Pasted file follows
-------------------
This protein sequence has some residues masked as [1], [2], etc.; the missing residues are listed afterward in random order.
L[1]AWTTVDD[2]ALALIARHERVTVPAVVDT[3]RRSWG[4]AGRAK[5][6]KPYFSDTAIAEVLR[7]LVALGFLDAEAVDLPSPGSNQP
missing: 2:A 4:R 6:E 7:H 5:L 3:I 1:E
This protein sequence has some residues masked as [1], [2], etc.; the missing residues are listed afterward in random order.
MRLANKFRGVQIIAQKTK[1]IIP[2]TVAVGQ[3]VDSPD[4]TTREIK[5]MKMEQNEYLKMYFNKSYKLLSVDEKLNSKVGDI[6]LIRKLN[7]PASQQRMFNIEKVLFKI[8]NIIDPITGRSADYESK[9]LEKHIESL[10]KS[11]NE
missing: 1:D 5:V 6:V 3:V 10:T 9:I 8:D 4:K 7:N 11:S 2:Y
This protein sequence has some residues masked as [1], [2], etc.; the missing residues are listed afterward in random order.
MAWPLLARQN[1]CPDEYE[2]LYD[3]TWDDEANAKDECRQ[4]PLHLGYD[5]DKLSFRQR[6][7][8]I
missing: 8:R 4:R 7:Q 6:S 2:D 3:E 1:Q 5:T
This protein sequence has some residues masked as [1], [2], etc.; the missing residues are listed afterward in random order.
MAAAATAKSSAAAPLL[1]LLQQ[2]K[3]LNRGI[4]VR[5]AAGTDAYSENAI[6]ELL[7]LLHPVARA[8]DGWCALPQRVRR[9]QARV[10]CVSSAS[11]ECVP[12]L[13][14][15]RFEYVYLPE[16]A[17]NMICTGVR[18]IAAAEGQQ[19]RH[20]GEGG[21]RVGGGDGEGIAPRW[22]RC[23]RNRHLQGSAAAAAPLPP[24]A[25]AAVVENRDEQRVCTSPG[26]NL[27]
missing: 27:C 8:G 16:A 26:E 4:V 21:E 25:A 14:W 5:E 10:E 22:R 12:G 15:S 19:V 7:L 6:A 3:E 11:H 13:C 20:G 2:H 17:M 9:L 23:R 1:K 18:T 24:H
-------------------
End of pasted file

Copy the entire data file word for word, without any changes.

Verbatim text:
This protein sequence has some residues masked as [1], [2], etc.; the missing residues are listed afterward in random order.
L[1]AWTTVDD[2]ALALIARHERVTVPAVVDT[3]RRSWG[4]AGRAK[5][6]KPYFSDTAIAEVLR[7]LVALGFLDAEAVDLPSPGSNQP
missing: 2:A 4:R 6:E 7:H 5:L 3:I 1:E
This protein sequence has some residues masked as [1], [2], etc.; the missing residues are listed afterward in random order.
MRLANKFRGVQIIAQKTK[1]IIP[2]TVAVGQ[3]VDSPD[4]TTREIK[5]MKMEQNEYLKMYFNKSYKLLSVDEKLNSKVGDI[6]LIRKLN[7]PASQQRMFNIEKVLFKI[8]NIIDPITGRSADYESK[9]LEKHIESL[10]KS[11]NE
missing: 1:D 5:V 6:V 3:V 10:T 9:I 8:D 4:K 7:N 11:S 2:Y
This protein sequence has some residues masked as [1], [2], etc.; the missing residues are listed afterward in random order.
MAWPLLARQN[1]CPDEYE[2]LYD[3]TWDDEANAKDECRQ[4]PLHLGYD[5]DKLSFRQR[6][7][8]I
missing: 8:R 4:R 7:Q 6:S 2:D 3:E 1:Q 5:T
This protein sequence has some residues masked as [1], [2], etc.; the missing residues are listed afterward in random order.
MAAAATAKSSAAAPLL[1]LLQQ[2]K[3]LNRGI[4]VR[5]AAGTDAYSENAI[6]ELL[7]LLHPVARA[8]DGWCALPQRVRR[9]QARV[10]CVSSAS[11]ECVP[12]L[13][14][15]RFEYVYLPE[16]A[17]NMICTGVR[18]IAAAEGQQ[19]RH[20]GEGG[21]RVGGGDGEGIAPRW[22]RC[23]RNRHLQGSAAAAAPLPP[24]A[25]AAVVENRDEQRVCTSPG[26]NL[27]
missing: 27:C 8:G 16:A 26:E 4:V 21:E 25:A 14:W 5:E 10:E 22:R 12:G 15:S 19:V 7:L 6:A 3:E 11:H 13:C 20:G 2:H 17:M 9:L 23:R 1:K 18:T 24:H